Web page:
A lonely lady sat outside

and checked her e-mail twice.

Ultimately, we agreed that the mailbox lady was lonelier and would be more cheered up by Mirabel’s dropped valentine (after all, waiting with a computer might not be so lonely, since the lady could be browsing the internet while waiting on the porch for her e-mail…). As it turned out, the delightful art of Olivia Chin Mueller has a delicious, retro, small-town feel that makes the traditional mailbox scene exactly the right choice.

I was gratified to have opportunities to review and comment on preliminary cover and interior sketches once the text was finalized. My comments were filtered through Sterling editorial and art departments, and Olivia did a great job finalizing the art. Her end-papers and final pages guide the reader to understand that the townsfolk are sharing a unique Valentine’s Day journey and cards with Mirabel.

I hope you have enjoyed hearing about MIRABEL’s path to publication. If you visit the book’s page on my website, you can download a sheet of cute, free Valentine’s Day cards featuring Olivia Chin Mueller’s illustrations. And I’ve also posted a free CCSS Curriculum Guide for educators and parents. https://janetlawler.com/book/mirabels-missing-valentines-picture-book/

Thanks so much, Kathy, for helping to spread the love of children’s literature and MIRABEL’S MISSING VALENTINES, and for all your terrific, helpful posts on Writing and Illustrating!

JANET’S BIO:

Janet Lawler is a prolific author specializing in children’s literature. Her critically acclaimed books have appeared in Scholastic Book Clubs and the Children’s Book of the Month Club. Her recent works include Ocean Counting, Love is Real, and Leaves. She loves sharing the humor of everyday life with young readers.

Janet’s books have been published across the globe and have been translated into several languages. Lawler received a BA in government and American studies from Connecticut College and went on to complete her JD at the University of Connecticut. She lives in Connecticut.

Thank you Janet for sharing your book and journey with us. A Valentine’s themed book – so much fun and so lucky to have Olivia Chin Mueller illustrate the book. Olivia was featured on Illustrator Saturday. Good Luck!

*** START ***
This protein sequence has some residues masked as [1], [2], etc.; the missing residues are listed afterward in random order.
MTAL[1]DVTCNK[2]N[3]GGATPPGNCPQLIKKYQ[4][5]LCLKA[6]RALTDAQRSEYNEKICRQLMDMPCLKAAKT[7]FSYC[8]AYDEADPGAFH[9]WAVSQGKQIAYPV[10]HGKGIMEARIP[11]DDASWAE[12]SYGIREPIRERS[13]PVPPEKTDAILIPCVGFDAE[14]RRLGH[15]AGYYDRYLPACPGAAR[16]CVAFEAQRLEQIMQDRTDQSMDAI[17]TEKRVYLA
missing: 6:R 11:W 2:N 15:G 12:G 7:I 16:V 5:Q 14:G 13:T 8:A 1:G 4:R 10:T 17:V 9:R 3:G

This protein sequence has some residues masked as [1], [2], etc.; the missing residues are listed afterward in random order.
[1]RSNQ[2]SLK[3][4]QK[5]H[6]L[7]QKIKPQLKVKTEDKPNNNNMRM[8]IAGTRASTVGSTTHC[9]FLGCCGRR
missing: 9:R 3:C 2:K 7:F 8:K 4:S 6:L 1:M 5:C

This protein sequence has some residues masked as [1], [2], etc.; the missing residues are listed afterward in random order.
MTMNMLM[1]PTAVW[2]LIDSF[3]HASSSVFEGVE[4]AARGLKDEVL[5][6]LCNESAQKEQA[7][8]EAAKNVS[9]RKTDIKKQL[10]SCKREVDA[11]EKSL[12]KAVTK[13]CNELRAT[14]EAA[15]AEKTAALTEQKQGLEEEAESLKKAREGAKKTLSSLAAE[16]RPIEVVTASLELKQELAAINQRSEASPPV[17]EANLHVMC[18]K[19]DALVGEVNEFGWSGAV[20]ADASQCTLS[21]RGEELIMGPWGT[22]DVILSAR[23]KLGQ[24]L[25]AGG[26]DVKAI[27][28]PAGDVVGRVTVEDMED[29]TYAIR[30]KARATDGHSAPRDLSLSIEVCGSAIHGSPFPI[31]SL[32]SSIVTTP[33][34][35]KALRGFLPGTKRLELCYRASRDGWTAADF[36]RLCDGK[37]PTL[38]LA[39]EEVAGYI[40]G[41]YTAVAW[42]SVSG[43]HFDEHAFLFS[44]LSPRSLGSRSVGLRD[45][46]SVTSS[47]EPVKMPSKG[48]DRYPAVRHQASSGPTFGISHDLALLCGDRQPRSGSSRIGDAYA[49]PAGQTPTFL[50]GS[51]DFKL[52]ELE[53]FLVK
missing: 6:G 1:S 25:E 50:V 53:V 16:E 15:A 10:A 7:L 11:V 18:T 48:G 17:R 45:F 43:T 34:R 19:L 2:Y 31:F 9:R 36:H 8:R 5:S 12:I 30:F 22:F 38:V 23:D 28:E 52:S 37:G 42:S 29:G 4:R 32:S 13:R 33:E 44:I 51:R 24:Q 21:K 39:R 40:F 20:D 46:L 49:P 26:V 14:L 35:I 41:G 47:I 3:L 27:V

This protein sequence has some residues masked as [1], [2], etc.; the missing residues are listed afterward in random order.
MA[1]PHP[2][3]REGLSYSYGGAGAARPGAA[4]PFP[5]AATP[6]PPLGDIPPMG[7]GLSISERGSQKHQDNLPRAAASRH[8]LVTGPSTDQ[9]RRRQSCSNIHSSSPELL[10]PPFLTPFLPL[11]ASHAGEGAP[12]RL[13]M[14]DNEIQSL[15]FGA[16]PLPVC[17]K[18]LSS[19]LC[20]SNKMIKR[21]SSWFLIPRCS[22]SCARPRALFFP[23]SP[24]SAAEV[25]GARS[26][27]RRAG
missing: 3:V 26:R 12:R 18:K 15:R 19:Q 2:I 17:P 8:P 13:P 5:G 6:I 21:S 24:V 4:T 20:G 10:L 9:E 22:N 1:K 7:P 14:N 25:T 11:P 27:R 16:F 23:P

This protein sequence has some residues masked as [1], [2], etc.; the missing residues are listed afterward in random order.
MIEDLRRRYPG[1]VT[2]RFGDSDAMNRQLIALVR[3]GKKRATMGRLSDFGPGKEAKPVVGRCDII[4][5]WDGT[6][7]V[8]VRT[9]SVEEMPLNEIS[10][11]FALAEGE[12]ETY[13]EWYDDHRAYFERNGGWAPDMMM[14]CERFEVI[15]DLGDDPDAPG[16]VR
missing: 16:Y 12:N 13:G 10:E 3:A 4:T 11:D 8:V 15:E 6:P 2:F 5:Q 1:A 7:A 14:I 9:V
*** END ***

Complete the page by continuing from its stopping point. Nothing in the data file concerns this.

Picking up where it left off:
Talk tomorrow,

Kathy

 

Posted by: Kathy Temean | January 9, 2019

Industry Changes – Kudos – Book Winners

BOOK WINNERS:

Carol Baldwin won WHICH ANIMAL IS THE FASTEST? By Carolyn Le

PTL Perrin won AN ORANGUTAN’S NIGHT BEFORE CHRISTMAS by Laura Boldin-Fournier

Winners please send me your name and address


Here is an illustration by Bob Mcmahon to help us celebrate our winners and all the industry professionals moving up. Bob was featured on Illustrator Saturday in 2014. Here’s the link.

Congratulations to Carole Gerber. Her book, LITTLE RED BAT (Arbordale Publishing, 2010), has been translated and is being sold in China. In the process she learned from a Chinese-American author that bats are symbols of good luck in Chinese culture and she told me that the words for “bat” and “good fortune” are homophones.

INDUSTRY CHANGES:

Claire Eddy has been promoted to executive editor at Tor/Forge Books.

Carina Guiterman joined Simon & Schuster. She was previously at Little, Brown.

Jackson Howard was promoted to assistant editor at Farrar, Straus.

Caroline Eisenmann has been promoted to agent at Frances Goldin Literary Agency.

Lindsey Rose will join Dutton as executive editor, acquiring commercial fiction including thrillers and suspense, starting January 22. Most recently she was senior editor at Grand Central.

At Crown, Meghan Houser has been promoted to editor; Rose Fox to associate editor; and Jon Darga and Jillian Buckley to assistant editor.

Donna Loffredo has been promoted to senior editor for Harmony Books and Rodale Books, and Michele Eniclerico moves up to associate editor for the two lines.

Lisa Yoskowitz has been promoted to editorial director, nonfiction at Little, Brown Children’s.

Charlie Ilgunas has been promoted to associate editor of Little Bee Books and Yellow Jacket, and Rebecca Webster has been promoted to senior editor of BuzzPop.

Cara Bedick joins Chronicle Books as executive editor of Mark Tauber’s yet-to-be-named new imprint that will publish six to eight titles per season with a focus on narrative, practical, and inspirational nonfiction. She was most recently a senior editor at Touchstone.

Ashley Collom is joining Thompson Literary Agency as literary agent January 7. She was previously an agent and the head assistant at DeFiore and Company.

Talk tomorrow,

Kathy

Posted by: Kathy Temean | January 8, 2019

The SLF $500 Older Writers Grant

The SLF $500 Older Writers Grant